By Rajiva Wijesinha –
There has been much exultation in some quarters in Sri Lanka about the conviction of Jayalalithaa, but I was glad to see that at least some articles also noted the need for stringent measures in Sri Lanka too, to combat corruption. One article however missed the point, in citing as an example of what needed to be dealt with firmly the Ceylinco case.
The failure to deal with that swiftly, and provide compensation to the victims of the scam, is indeed appalling. But that failure has to do with the delays, not necessarily arising from corruption, of our judicial system. Certainly we also need measures to make our courts move and it is sad that those have been forgotten. Though it is featured in the Human Rights Action Plan, as far as I can see no one has bothered about that plan following my resignation as Convenor of the Task Force to implement its recommendations.
But that is a different issue, and what we are talking about in Jayalalithaa’s case is the corruption of politicians. Now this is nothing new, and it also happens all over the world. I remember the scandals in Local Government in Britain when I was a student, more recently we had the horrors of the Bush administration dishing out contracts in Iraq to agencies in which senior officials had interests.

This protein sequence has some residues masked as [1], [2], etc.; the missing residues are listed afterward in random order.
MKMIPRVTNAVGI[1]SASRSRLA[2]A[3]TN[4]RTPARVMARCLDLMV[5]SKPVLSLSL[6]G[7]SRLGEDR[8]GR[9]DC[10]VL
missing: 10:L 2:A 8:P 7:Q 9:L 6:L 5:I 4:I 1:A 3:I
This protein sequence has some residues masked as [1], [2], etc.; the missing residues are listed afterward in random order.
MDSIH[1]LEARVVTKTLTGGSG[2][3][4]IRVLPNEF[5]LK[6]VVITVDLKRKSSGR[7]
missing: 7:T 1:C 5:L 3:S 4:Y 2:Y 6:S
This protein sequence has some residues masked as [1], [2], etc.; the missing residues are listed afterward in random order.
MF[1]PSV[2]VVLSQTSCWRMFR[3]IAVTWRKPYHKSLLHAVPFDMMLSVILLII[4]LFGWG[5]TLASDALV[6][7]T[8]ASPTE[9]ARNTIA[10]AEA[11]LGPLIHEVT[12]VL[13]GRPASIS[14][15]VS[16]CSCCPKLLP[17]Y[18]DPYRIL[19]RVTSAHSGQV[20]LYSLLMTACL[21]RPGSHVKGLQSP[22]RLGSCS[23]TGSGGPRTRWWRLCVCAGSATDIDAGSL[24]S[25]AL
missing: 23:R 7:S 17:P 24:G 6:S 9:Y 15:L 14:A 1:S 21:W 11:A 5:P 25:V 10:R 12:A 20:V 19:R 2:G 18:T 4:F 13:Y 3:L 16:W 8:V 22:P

Nearer home however aggrandizement seems to be excessive. The Jayalalithaa case is about disproportionate assets, and in Sri Lanka too it is the inordinate greed of those who are plundering the state which has skewered development plans whilst also contributing to the increasing unpopularity of the government. And sadly government seems to be conniving at this corruption, given the mechanisms it has set up this year, with no transparency, to spend public money.
Some parliamentarians have been allocated more than Rs 600 million for projects in their electoral catchment area, which in itself is grossly unjust, given also that elections are supposed to take place next year. But to compound the problem, there are no statutory methods of consultation and of project assessment, with the final decisions being made by the Minister of Economic Development – who is of course the man in charge of election campaigns.
Some Members do of course consult, and some do primarily have the interests of their constitutents at heart. Thus both Naveen Dissanayake, and Thilanga Sumathipala, explained how they had allocated the funds in their control, when the matter was discussed at length at the Consultative Committee on Public Management Reforms. But both public officials and other members of Parliament have noted the cases of individuals who are mainly concerned in awarding contracts with the commissions they will receive.